Hay que tirar las vacas por el barranco (You have to throw the cows over the ravine)

La Caja de Fósforos, La Máquina Teatro e Circuito de Arte Contrajuego

add to Google Agenda


Venezuela | Spain | Brazil

14 years


R$30 Full price ticket

R$15 Half-price ticket

R$10 Full credential


In one of his books, the British neuroscientist Oliver Sacks (1933-2015) states that “in order to return the human subject to the center – the suffering, tortured, mourning human being – we must delve into a case report by transforming it into a narrative or history.” Much of what he learned can be attributed to one of his brothers, Michel, diagnosed with schizophrenia at the age of 13 when he presented “delusions and explosive psychotic episodes.” The medical care allowed him to live up to the age of 78.

The show “Hay que Tirar las Vacas por el Barranco” links five stories of patients or relatives whose lives are entangled by severe chronic mental illnesses, characterized by the dissociation between thought and action that causes loss of contact with reality and disaggregation of personality.

Sitting behind a table, in the center of the scene, in front of the microphone, or standing on the side, at the level of another microphone, actors and actresses tell the bare bones of clinical stories with their own cadence.

The texts belong to the book “Las Vozes del Laberinto” (2005), by the Catalan journalist and writer Ricard Ruiz Garzón. He allowed himself to give literary form to this challenging subject after the suicide of a friend. That’s why he takes the point of view of sick people and those who live with them.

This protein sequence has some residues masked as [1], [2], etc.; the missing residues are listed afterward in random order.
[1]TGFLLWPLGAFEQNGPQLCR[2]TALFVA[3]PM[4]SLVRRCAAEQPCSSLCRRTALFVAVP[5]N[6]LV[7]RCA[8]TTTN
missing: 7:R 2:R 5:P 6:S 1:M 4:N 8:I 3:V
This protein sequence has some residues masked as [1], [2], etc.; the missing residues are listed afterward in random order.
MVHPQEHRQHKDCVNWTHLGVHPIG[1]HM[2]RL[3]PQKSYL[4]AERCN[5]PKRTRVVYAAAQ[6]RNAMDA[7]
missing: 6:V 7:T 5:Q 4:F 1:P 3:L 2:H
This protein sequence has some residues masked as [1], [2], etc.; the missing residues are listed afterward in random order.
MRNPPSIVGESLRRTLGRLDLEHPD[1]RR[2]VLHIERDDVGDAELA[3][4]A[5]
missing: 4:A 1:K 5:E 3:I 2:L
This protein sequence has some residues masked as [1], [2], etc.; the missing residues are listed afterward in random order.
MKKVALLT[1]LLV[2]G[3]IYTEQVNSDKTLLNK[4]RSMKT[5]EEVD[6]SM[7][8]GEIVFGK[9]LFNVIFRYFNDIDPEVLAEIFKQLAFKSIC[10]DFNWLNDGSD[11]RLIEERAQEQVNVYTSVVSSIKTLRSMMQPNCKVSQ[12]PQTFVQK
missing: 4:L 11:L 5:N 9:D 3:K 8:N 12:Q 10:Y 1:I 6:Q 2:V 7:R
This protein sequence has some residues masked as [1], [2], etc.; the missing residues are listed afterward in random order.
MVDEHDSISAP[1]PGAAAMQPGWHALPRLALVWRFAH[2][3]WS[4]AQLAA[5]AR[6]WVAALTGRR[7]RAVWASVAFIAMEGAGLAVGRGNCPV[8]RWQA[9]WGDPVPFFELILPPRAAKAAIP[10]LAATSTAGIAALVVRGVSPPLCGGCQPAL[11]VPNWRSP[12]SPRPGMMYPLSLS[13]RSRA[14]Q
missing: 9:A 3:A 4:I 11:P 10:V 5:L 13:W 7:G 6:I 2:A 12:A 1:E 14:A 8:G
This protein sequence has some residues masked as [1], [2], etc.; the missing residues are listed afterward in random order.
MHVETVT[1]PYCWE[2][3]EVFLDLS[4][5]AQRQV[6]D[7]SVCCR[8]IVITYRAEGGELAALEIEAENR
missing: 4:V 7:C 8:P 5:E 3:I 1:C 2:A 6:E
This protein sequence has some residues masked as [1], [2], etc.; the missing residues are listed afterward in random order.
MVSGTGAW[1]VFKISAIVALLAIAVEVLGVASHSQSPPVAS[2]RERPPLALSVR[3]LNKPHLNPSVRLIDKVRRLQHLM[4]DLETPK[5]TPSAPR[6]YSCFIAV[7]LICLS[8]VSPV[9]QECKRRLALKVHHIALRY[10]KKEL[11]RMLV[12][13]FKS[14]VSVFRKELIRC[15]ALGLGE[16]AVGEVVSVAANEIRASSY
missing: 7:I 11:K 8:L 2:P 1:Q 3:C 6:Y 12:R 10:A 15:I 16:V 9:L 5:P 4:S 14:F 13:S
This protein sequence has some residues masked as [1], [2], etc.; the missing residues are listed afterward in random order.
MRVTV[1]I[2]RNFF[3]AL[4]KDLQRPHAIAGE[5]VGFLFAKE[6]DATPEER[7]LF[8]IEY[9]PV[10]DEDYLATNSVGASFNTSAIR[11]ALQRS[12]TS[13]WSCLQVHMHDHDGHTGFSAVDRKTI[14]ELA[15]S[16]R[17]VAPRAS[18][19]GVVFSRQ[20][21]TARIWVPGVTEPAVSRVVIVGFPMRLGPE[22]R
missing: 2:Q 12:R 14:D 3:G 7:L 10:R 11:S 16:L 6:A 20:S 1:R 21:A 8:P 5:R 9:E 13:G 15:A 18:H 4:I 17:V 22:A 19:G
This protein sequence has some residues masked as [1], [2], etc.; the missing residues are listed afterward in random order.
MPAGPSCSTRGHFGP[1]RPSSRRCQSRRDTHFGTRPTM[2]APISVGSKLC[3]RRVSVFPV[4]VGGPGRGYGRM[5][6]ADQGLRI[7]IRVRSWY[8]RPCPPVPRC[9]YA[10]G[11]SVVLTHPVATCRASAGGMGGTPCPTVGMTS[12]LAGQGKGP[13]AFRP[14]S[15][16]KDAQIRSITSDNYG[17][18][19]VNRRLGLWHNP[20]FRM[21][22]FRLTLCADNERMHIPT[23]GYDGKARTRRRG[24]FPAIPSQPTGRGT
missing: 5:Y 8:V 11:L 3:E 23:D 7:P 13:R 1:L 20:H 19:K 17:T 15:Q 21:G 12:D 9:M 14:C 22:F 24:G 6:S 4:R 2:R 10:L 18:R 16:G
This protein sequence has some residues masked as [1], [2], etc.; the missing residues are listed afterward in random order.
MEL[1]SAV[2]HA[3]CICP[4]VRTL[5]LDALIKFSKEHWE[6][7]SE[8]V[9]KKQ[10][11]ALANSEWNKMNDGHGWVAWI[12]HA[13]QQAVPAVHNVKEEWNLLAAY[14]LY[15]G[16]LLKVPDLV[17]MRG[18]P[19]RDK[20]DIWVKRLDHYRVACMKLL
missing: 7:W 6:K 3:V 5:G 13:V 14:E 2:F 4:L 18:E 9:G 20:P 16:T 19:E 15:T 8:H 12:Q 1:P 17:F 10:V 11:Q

In director Orlando Arocha’s conception, sometimes theater needs to strip itself of its most elementary mechanisms to be able to talk about certain contexts.

“Listening to patients victims of the disease, listening to the relatives victims of the disease through concrete voices, under a minimal artistic arrangement, in its pure and human despair, may be able to break down the barriers that prevent us from seeing ourselves in these beings, fear, and anxieties; and share the same mental space: the human space,” says Arocha, regarding the project that unites his company, La Caja de Fósforos, from Caracas, and La Máquina Teatro, from Valencia, in Spain.

If you are wondering about the enigmatic title of the play, wait for the lapidary fable at the end.

Who are they
The Venezuelan company La Caja de Fósforos, from Caracas, and the Spanish La Máquina Teatro, from Valencia, are driven by the objective of uniting cultures. No wonder they triangulate with the Circuito de Arte Contrajuego, an initiative by Brazilian actor Ricardo Nortier. In 2011, they staged “La Festa” by the Sicilian Spiro Scimone, a show that was joined by Italians. By making use of the exchange, the team believes they can break many more linguistic and expressive barriers.

Text Ricard Ruiz Garzón, a partir de seu livro “Las Voces del Laberinto” 
Adaptation and direction Orlando Arocha 
Actors Ricardo Nortier, Diana Volpe, Gretel Stuyck, Haydée Faverola e Rafa Cruz 
Participation Abel Garcia e Robson Emílio 
A cultural event of Venezuela, Spain, and Brazil 
Production at MIRADA Palipalan Arte e Cultura